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The Big Ideas: Cold (cash) wars; understanding China's slowdown; and the case for mobile banking in India

AP Photos / Mikhail Metzel
Russia alleges that US donors are backing a fervent protest movement.
By Lauren Alix Brown
Published Last updated This article is more than 2 years old.

The foreign investment Russia didn’t want. Masha Gessen in The New York Times’ Room for Debate debunks the notion that a tide of protests in Russia have been funded by the US State Department. She should know; she was involved in the protest movement from last December through June and says most of the money came from wealthy Russian donors. Of Putin’s government, “The regime’s cherished illusion is that by shielding the country from foreign influence it will secure its own future indefinitely.”

Fragile China. Anil K. Gupta and Haiyan Wang in Businessweek offer help to companies dealing with a slowdown in China. There’s now less need for infrastructure investments, there will be slower urbanization and lower-income housing built in smaller cities. What’s more, “China’s export machine is already facing structural limits.” So, proceed with caution.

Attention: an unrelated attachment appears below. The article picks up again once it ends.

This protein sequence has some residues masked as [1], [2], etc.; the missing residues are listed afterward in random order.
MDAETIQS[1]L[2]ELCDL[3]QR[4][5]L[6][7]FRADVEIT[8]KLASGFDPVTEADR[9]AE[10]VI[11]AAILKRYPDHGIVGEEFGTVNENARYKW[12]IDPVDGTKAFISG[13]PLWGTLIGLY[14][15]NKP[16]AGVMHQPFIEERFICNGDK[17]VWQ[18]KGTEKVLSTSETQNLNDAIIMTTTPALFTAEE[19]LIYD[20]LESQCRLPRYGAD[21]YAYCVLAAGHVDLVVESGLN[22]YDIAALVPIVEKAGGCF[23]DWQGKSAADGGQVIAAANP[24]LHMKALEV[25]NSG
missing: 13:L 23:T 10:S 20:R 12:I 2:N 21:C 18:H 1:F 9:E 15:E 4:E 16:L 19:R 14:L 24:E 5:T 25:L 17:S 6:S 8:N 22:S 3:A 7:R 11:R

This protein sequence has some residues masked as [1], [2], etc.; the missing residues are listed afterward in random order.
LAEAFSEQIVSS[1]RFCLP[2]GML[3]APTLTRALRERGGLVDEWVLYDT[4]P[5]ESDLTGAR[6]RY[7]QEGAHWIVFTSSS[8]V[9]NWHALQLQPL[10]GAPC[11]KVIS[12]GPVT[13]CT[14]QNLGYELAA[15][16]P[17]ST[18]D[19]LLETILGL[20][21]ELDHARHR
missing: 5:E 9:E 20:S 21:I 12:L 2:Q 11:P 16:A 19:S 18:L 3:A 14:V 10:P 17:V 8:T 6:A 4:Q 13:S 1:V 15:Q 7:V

M-banking in India. Mint points out that India has 900 million cell phone users, but only 13 million people made mobile banking transactions in fiscal year 2012. In a country that is predominantly a cash economy, mobile banking makes a lot of sense since it can cut down to one-tenth what a bank charges for similar transactions. However, regulators are not keen on letting m-banking take over and there are still security concerns.

Argentina’s tango with inflation. Sin-ming Shaw in Project Syndicate explains why Argentina, a country full of passion and pride, excels at the tango but has a woefully troubled economy. Despite inflation in the double digits, President Cristina Fernández de Kirchner insists otherwise. “The authorities have defied the International Monetary Fund, defaulted on debts, and proudly proclaimed that Argentina has transcended traditional economics.”

The idea matters. Martin Lindstrom in Fast Company argues that it’s more important to have an idea that an organization believes in rather than agonizing over perfection. Corporations could benefit from this scrappy entrepreneurial approach in places like Facebook, Skype, and Instagram. “Whenever I spend time in boardrooms across the world, I can’t help but notice that courage seems to be a limited currency. No matter how the company presents itself, it seems CEOs rarely have the power one would imagine.”

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